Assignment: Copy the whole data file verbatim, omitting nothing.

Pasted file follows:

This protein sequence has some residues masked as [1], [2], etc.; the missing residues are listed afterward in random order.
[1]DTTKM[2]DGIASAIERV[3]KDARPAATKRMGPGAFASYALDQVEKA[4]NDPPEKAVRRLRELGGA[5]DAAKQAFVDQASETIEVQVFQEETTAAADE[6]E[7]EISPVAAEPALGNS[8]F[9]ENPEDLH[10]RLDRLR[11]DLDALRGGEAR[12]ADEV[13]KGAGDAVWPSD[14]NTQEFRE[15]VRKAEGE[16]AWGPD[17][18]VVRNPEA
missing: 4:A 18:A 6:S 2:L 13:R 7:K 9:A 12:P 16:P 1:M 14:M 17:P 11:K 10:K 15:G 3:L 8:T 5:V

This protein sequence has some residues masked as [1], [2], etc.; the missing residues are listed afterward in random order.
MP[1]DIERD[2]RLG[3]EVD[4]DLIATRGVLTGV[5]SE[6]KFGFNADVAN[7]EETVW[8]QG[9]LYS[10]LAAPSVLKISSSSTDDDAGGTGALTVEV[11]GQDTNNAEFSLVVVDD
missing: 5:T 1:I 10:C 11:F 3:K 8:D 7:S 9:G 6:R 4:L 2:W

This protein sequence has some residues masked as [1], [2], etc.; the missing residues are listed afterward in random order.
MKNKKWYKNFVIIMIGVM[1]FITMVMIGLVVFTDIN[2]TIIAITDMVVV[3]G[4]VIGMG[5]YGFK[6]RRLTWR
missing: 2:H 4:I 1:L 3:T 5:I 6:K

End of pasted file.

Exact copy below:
This protein sequence has some residues masked as [1], [2], etc.; the missing residues are listed afterward in random order.
[1]DTTKM[2]DGIASAIERV[3]KDARPAATKRMGPGAFASYALDQVEKA[4]NDPPEKAVRRLRELGGA[5]DAAKQAFVDQASETIEVQVFQEETTAAADE[6]E[7]EISPVAAEPALGNS[8]F[9]ENPEDLH[10]RLDRLR[11]DLDALRGGEAR[12]ADEV[13]KGAGDAVWPSD[14]NTQEFRE[15]VRKAEGE[16]AWGPD[17][18]VVRNPEA
missing: 4:A 18:A 6:S 2:L 13:R 7:K 9:A 12:P 16:P 1:M 14:M 17:P 11:K 10:K 15:G 3:L 8:T 5:V

This protein sequence has some residues masked as [1], [2], etc.; the missing residues are listed afterward in random order.
MP[1]DIERD[2]RLG[3]EVD[4]DLIATRGVLTGV[5]SE[6]KFGFNADVAN[7]EETVW[8]QG[9]LYS[10]LAAPSVLKISSSSTDDDAGGTGALTVEV[11]GQDTNNAEFSLVVVDD
missing: 5:T 1:I 10:C 11:F 3:K 8:D 7:S 9:G 6:R 4:L 2:W

This protein sequence has some residues masked as [1], [2], etc.; the missing residues are listed afterward in random order.
MKNKKWYKNFVIIMIGVM[1]FITMVMIGLVVFTDIN[2]TIIAITDMVVV[3]G[4]VIGMG[5]YGFK[6]RRLTWR
missing: 2:H 4:I 1:L 3:T 5:I 6:K